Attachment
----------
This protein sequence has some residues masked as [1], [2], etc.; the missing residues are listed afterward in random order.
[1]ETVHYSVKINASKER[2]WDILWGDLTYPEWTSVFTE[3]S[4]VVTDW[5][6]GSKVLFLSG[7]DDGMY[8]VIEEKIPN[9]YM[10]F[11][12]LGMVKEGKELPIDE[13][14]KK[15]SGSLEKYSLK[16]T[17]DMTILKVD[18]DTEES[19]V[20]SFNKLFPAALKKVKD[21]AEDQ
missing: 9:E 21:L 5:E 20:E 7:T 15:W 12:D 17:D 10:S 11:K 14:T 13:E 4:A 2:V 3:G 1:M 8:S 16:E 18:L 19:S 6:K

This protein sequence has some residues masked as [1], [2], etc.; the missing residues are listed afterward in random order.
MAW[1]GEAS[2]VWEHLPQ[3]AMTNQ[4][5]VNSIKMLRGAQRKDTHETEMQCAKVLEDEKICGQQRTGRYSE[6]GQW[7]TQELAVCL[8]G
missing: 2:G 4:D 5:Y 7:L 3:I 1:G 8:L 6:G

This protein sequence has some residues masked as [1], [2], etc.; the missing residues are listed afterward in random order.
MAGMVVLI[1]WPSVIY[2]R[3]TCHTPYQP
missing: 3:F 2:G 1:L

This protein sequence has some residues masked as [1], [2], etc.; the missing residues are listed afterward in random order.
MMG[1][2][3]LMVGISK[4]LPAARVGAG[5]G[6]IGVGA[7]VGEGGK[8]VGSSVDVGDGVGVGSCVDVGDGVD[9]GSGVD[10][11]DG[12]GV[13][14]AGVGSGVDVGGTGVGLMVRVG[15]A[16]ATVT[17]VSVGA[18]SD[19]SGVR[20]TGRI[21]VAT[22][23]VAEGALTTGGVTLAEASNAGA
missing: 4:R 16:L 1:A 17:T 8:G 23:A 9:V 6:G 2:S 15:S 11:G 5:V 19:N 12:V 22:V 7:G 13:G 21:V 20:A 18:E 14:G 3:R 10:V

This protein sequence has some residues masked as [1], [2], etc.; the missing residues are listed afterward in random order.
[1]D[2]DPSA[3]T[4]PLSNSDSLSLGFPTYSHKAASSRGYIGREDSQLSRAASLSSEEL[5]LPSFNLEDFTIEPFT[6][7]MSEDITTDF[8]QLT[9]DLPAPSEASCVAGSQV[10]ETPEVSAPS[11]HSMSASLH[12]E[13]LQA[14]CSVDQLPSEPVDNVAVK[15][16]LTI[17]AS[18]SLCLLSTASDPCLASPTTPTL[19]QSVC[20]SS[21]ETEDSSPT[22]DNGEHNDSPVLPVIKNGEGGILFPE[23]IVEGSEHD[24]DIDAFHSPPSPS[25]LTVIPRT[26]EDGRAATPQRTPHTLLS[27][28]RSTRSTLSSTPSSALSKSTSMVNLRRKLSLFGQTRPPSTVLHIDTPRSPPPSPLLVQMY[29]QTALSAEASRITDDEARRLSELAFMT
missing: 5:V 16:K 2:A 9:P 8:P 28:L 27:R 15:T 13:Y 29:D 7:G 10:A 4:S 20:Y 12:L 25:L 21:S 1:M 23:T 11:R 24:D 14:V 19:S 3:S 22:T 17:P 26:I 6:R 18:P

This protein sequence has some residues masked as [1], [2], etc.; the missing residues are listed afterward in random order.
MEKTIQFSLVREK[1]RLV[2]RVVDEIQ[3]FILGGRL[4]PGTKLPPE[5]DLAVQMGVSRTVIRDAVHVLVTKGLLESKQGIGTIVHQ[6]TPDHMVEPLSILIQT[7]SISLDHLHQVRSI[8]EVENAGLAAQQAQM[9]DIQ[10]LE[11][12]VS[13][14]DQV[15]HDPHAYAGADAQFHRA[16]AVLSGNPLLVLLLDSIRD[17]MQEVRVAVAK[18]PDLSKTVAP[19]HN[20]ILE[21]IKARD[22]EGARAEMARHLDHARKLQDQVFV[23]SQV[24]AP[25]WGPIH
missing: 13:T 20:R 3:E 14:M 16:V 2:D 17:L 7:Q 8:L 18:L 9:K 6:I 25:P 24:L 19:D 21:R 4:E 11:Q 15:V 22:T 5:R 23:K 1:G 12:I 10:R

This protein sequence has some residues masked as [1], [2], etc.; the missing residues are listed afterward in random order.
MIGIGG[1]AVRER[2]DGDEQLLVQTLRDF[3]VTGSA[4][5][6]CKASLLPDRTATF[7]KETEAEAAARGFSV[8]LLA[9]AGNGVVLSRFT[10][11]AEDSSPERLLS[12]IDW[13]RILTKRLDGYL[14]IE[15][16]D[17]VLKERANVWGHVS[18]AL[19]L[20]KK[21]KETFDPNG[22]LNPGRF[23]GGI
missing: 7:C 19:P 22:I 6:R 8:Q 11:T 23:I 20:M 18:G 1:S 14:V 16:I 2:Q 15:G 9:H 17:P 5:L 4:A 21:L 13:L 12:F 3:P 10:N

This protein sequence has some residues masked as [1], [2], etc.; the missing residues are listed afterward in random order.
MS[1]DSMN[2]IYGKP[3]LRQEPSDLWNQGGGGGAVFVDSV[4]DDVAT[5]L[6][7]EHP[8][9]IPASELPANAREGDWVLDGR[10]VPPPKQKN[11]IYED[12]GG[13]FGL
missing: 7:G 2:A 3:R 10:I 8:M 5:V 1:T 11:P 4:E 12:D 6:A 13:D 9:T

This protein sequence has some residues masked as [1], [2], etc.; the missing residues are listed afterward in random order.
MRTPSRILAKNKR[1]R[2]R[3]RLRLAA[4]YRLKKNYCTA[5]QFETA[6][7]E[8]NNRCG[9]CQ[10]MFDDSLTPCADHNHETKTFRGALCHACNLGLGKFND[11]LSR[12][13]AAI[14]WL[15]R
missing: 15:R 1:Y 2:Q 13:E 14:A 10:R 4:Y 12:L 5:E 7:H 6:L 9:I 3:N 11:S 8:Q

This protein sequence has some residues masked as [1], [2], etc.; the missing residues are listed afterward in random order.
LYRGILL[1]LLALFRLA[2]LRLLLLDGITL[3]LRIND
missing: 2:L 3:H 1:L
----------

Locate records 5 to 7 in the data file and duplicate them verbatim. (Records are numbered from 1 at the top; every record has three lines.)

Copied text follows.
This protein sequence has some residues masked as [1], [2], etc.; the missing residues are listed afterward in random order.
[1]D[2]DPSA[3]T[4]PLSNSDSLSLGFPTYSHKAASSRGYIGREDSQLSRAASLSSEEL[5]LPSFNLEDFTIEPFT[6][7]MSEDITTDF[8]QLT[9]DLPAPSEASCVAGSQV[10]ETPEVSAPS[11]HSMSASLH[12]E[13]LQA[14]CSVDQLPSEPVDNVAVK[15][16]LTI[17]AS[18]SLCLLSTASDPCLASPTTPTL[19]QSVC[20]SS[21]ETEDSSPT[22]DNGEHNDSPVLPVIKNGEGGILFPE[23]IVEGSEHD[24]DIDAFHSPPSPS[25]LTVIPRT[26]EDGRAATPQRTPHTLLS[27][28]RSTRSTLSSTPSSALSKSTSMVNLRRKLSLFGQTRPPSTVLHIDTPRSPPPSPLLVQMY[29]QTALSAEASRITDDEARRLSELAFMT
missing: 5:V 16:K 2:A 9:P 8:P 28:L 27:R 15:T 13:Y 29:D 7:G 10:A 4:S 20:Y 12:L 25:L 21:S 1:M 23:T 11:R 24:D 14:V 19:S 3:S 22:T 17:P 26:I 6:R 18:P

This protein sequence has some residues masked as [1], [2], etc.; the missing residues are listed afterward in random order.
MEKTIQFSLVREK[1]RLV[2]RVVDEIQ[3]FILGGRL[4]PGTKLPPE[5]DLAVQMGVSRTVIRDAVHVLVTKGLLESKQGIGTIVHQ[6]TPDHMVEPLSILIQT[7]SISLDHLHQVRSI[8]EVENAGLAAQQAQM[9]DIQ[10]LE[11][12]VS[13][14]DQV[15]HDPHAYAGADAQFHRA[16]AVLSGNPLLVLLLDSIRD[17]MQEVRVAVAK[18]PDLSKTVAP[19]HN[20]ILE[21]IKARD[22]EGARAEMARHLDHARKLQDQVFV[23]SQV[24]AP[25]WGPIH
missing: 13:T 20:R 3:E 14:M 16:V 2:D 17:L 7:Q 8:L 18:L 9:K 6:I 25:P 24:L 19:D 21:R 4:E 11:Q 15:V 22:T 5:R 23:K 1:G 12:I 10:R

This protein sequence has some residues masked as [1], [2], etc.; the missing residues are listed afterward in random order.
MIGIGG[1]AVRER[2]DGDEQLLVQTLRDF[3]VTGSA[4][5][6]CKASLLPDRTATF[7]KETEAEAAARGFSV[8]LLA[9]AGNGVVLSRFT[10][11]AEDSSPERLLS[12]IDW[13]RILTKRLDGYL[14]IE[15][16]D[17]VLKERANVWGHVS[18]AL[19]L[20]KK[21]KETFDPNG[22]LNPGRF[23]GGI
missing: 7:C 19:P 22:I 6:R 8:Q 11:T 23:I 20:M 18:G 1:S 14:V 16:I 2:Q 15:G 9:H 17:P 5:L 4:A 21:L 13:L 12:F 3:P 10:N